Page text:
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I am currently working through some topology problems, and I would like to confirm my results just for some peace of mind!

Statement: Let $(X, d_x)$ be a metric space, and $Y\subset X$ a non-empty subset. Define a metric $d_y$ on $Y$ by restriction. Then, each subset $A\subset Y $ can be viewed as a subset of $X$.


Q 1: If $A$ is open in $X$, $A$ open in $Y$.

A: I obtained TRUE. Roughly speaking, my proof relied on showing that if we can always draw a neighbourhood in the set $A$ (w.r.t $X$) if we can definitely do so w.r.t $Y$.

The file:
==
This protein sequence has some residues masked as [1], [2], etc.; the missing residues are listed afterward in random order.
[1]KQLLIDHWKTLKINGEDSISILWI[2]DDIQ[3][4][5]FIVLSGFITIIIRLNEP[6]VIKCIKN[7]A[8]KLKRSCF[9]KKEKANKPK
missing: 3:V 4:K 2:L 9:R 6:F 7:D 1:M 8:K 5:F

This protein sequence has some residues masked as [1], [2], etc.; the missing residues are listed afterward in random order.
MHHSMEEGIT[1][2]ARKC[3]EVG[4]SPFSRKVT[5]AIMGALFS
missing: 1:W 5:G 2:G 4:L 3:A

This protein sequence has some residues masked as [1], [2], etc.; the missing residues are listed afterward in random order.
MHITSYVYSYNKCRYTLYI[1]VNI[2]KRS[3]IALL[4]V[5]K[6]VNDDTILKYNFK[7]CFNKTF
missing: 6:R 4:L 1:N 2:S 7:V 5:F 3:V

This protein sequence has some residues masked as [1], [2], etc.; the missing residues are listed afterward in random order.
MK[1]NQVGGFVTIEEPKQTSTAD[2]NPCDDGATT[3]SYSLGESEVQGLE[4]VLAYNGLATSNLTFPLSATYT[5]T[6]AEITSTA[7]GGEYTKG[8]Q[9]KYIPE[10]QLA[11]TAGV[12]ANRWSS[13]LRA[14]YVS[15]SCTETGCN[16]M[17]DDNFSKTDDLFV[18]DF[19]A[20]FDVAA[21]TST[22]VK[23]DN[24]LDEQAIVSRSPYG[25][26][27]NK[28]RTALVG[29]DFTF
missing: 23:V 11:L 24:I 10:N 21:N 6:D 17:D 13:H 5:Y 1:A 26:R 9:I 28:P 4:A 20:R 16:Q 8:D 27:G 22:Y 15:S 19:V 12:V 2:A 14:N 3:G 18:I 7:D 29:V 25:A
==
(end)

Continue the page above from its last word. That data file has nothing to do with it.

Q 2: If $A$ is open in $Y$, $A$ open in $X$.

A: This I found FALSE, example: Let $X =\mathbb{R}, Y = [0,1]$ and $A = [0, 1/2)$. $A$ is open in $Y$, howevever, $A$ is not open in $X$.


Q 3: If $A$ is closed in $X$, then $A$ is closed in $Y$.

A: This I found TRUE. Roughly speaking, given the preliminary conditions, $A$ cannot "lose" any of its limit points when we assess it closure in $Y$.


Q 4: If $A$ is closed in $Y$, then $A$ is closed in $X$.

A: This I found FALSE , example: let $X = \mathbb{R}$, $Y = (0,1]$ and $A = (0,1/2].$ A is closed in $Y$, but not in $X$.

Are any of these deductions wrong? If so, how would you rectify them?

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Apart from any possible errors in the details of carrying out the arguments that you merely sketched, this is fine. –  Brian M. Scott Jan 4 '13 at 17:48

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